McCombs School of Business | Ms. Second Chances
GRE 310, GPA 2.4
Rice Jones | Mr. Back To School
GRE 315, GPA 3.0
Cornell Johnson | Mr. IT To IB
GMAT 660, GPA 3.60
Stanford GSB | Mr. Entrepreneurial Bassist
GMAT 740, GPA 3.61
Kellogg | Mr. Green Business
GMAT 680, GPA 3.33; 3.9 for Masters
Duke Fuqua | Ms. Account Executive
GMAT 560, GPA 3.3
NYU Stern | Mr. Military Officer
GRE In Progress, GPA 2.88
Kellogg | Mr. Real Estate Finance
GMAT 710, GPA 3.0
Kellogg | Mr. Finance To Education
GMAT 730, GPA 3.4
Stanford GSB | Ms. Artistic Engineer
GMAT 730, GPA 9.49/10
Emory Goizueta | Mr. Multimedia
GRE 308, GPA 3.4
UCLA Anderson | Mr. Commercial Banker
GMAT 700, GPA 3.3
IU Kelley | Mr. Construction Manager
GRE 680, GPA 3.02
Harvard | Mr. Healthcare Fanatic
GMAT 770, GPA 3.46
Harvard | Mr. Sovereign Wealth Fund
GMAT 730, GPA 3.55
Harvard | Mr. Smart Operations
GMAT 760, GPA 4.0
Darden | Mr. Strategy Manager
GRE 321, GPA 3.5
Ross | Mr. Airline Engineer
GMAT 730, GPA 3.73
Stanford GSB | Mr. Corporate VC Hustler
GMAT 780, GPA 3.17
Wharton | Mr. Marketing Director
GMAT 710, GPA 3.3
Ross | Ms. Healthcare Startup
GRE 321, GPA 3.51
Georgetown McDonough | Ms. Air Force
GMAT 610, GPA 3.8
Stanford GSB | Mr. JD To MBA
GRE 326, GPA 3.01
Harvard | Mr. MacGruber
GRE 313, GPA 3.7
Berkeley Haas | Mr. Poet At Heart
GMAT 740, GPA 3.7
Yale | Mr. Ukrainian Biz Man
GRE 310, GPA 4.75 out of 5
Darden | Mr. Former Scientist
GMAT 680, GPA 3.65

Dartmouth’s Tuck School of Business

Dartmouth’s Tuck School of Business is ranked sixth among the best U.S. business schools by Poets&Quants.

8. Dartmouth College

Tuck School of Business

100 Tuck Hall

Hanover, New Hampshire 03755

Admissions: 603-646-3162

Email: tuck.admissions@tuck.dartmouth.edu

Website: http://www.tuck.dartmouth.edu/

Apply Online: http://www.tuck.dartmouth.edu/admissions/apply/

Admission Deadlines for Class of 2016:

Early Action: 10/9/13

November Round: 11/6/13

January Round: 1/3/14

April Round: 4/2/14

If MBA education were like ice cream, Tuck would be one of a handful of premium brands. This is a super rich and delicious concoction of an MBA education, a picture perfect business school solely dedicated to providing students with the ultimate MBA experience. There are no business undergraduates sharing the halls, nor part-time MBAs in evening classes, nor Executive MBAs who come in on Friday nights. The school’s executive education offerings are limited. All this allows Tuck to focus virtually all of its resources and energy on one thing: a full-time MBA program. In a day and age when most business schools are juggling all kinds of programs that siphon off the best faculty from the full-time MBAs, Tuck stays true to its mission of guaranteeing every student a truly transformative and intimate MBA experience. This is a rare and beautiful thing if you want the premium version of the degree.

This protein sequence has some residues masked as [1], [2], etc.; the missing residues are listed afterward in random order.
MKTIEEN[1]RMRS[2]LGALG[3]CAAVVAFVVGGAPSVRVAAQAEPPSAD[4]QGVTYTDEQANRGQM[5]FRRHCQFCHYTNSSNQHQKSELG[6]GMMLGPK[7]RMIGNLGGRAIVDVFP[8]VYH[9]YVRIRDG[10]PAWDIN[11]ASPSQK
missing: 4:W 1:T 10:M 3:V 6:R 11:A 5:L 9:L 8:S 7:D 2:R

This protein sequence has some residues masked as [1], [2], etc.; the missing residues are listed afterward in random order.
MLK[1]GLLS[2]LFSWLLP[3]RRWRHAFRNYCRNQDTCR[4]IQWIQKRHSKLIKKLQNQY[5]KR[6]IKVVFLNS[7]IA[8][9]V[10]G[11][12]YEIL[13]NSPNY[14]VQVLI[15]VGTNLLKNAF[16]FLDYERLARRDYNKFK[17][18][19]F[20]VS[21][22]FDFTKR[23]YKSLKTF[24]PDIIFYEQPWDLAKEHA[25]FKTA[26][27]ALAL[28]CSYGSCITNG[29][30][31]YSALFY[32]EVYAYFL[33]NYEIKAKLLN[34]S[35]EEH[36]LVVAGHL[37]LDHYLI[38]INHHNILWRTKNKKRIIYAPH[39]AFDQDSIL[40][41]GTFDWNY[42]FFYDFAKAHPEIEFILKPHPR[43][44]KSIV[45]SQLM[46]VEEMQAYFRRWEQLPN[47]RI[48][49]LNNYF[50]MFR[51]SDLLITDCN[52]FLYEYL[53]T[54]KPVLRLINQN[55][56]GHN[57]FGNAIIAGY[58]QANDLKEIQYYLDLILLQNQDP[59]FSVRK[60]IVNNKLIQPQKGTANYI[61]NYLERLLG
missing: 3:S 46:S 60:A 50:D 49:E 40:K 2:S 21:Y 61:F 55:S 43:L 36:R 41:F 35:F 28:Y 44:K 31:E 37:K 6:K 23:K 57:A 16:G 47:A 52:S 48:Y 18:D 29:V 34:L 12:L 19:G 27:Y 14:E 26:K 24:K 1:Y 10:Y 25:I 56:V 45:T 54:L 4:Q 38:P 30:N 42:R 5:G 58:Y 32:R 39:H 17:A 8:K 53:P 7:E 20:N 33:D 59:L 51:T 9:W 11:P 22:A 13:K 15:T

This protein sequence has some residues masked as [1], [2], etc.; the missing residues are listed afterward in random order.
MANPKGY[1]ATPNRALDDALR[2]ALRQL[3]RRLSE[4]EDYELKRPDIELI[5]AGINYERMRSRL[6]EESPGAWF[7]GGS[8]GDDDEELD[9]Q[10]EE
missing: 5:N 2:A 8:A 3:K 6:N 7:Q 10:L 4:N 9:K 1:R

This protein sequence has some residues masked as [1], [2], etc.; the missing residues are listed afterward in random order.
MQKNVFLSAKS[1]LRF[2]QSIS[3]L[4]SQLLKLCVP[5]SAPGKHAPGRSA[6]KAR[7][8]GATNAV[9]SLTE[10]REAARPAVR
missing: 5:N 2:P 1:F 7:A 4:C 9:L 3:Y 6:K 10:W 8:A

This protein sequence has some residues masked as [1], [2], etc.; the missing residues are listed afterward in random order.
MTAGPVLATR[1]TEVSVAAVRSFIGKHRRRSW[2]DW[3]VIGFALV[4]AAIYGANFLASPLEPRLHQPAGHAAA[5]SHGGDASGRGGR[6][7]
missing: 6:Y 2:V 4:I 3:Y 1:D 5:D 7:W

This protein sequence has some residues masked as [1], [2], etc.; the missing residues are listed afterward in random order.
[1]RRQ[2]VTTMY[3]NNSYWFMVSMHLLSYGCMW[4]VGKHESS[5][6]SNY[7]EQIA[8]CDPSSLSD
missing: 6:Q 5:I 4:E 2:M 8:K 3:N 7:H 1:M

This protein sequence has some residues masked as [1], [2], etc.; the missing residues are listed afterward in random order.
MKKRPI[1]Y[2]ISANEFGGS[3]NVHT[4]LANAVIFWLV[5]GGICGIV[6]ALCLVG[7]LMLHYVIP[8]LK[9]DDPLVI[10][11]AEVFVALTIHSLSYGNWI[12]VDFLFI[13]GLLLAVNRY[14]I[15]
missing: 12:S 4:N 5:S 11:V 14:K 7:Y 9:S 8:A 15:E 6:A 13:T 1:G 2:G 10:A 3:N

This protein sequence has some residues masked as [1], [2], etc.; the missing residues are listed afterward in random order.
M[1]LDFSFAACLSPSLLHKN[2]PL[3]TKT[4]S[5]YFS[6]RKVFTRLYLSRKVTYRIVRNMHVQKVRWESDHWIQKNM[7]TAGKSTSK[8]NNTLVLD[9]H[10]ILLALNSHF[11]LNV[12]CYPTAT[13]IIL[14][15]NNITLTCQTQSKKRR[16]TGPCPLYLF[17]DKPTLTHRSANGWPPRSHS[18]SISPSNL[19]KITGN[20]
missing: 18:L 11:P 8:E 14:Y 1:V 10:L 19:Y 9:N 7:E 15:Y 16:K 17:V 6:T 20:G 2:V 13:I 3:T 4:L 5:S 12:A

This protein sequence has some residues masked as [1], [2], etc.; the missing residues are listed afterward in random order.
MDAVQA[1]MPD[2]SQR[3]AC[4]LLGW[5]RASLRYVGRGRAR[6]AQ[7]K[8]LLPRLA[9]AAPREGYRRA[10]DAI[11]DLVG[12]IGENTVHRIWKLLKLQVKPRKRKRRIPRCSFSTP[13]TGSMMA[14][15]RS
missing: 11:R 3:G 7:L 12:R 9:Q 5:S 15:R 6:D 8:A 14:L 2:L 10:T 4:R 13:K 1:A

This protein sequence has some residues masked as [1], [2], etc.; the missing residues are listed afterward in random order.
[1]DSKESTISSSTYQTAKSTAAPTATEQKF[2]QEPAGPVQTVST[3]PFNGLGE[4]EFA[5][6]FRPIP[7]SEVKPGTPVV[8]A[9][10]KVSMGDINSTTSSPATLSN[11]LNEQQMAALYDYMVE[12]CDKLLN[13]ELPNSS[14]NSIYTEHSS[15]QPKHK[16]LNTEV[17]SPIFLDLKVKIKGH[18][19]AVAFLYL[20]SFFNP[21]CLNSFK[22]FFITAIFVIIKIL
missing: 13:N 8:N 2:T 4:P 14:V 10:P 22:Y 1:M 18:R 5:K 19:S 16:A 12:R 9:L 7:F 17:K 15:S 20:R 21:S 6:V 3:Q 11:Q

The school does this in a spectacular New England setting, isolated in Hanover, N.H., away from the distractions of a busy city. At Tuck, most students have the option of living in lavishly appointed dorms right on the school’s own first class business school campus. The school’s world-class teachers are known for their excellence and are in a class with Harvard Business School and the University of Virginia’s Darden School. Attending a Tuck class is to witness a master teacher in action, soliciting differing opinions in rapid fire style, moving every student along a challenging but entertaining journey to some final destination where the big idea or thought waits to be unfolded. Harvard, Tuck and Darden have at least two other attributes in common: 1) MBA students at these three schools are taught largely and almost exclusively by the case method, and 2) The first-year curriculum is a lockstep program where cohorts of the same students move through the courses together. Harvard’s cohorts are 50% larger than those at Tuck and Darden so there is less pressure to fight for air time during the vigorous discussions in class where participation accounts for half your grade. The bonds students form in their sections often endure a life time.

Tuck, like Darden, has a highly collaborative and caring culture where MBA candidates genuinely support and encourage each other. Backstabbing at Tuck is unheard of. In fact, some corporate recruiters say the students here are just too damn nice. That’s an accusation that also befalls Darden. And unlike many of the big MBA factories, Tuck offers the quintessential intimate experience: small cohorts and class sizes. By the time a student graduates from Tuck, he or she knows every single classmate who’s wearing a cap and gown at commencement.

About The Author

John A. Byrne is the founder and editor-in-chief of C-Change Media, publishers of Poets&Quants and four other higher education websites. He has authored or co-authored more than ten books, including two New York Times bestsellers. John is the former executive editor of Businessweek, editor-in-chief of Businessweek. com, editor-in-chief of Fast Company, and the creator of the first regularly published rankings of business schools. As the co-founder of CentreCourt MBA Festivals, he hopes to meet you at the next MBA event in-person or online.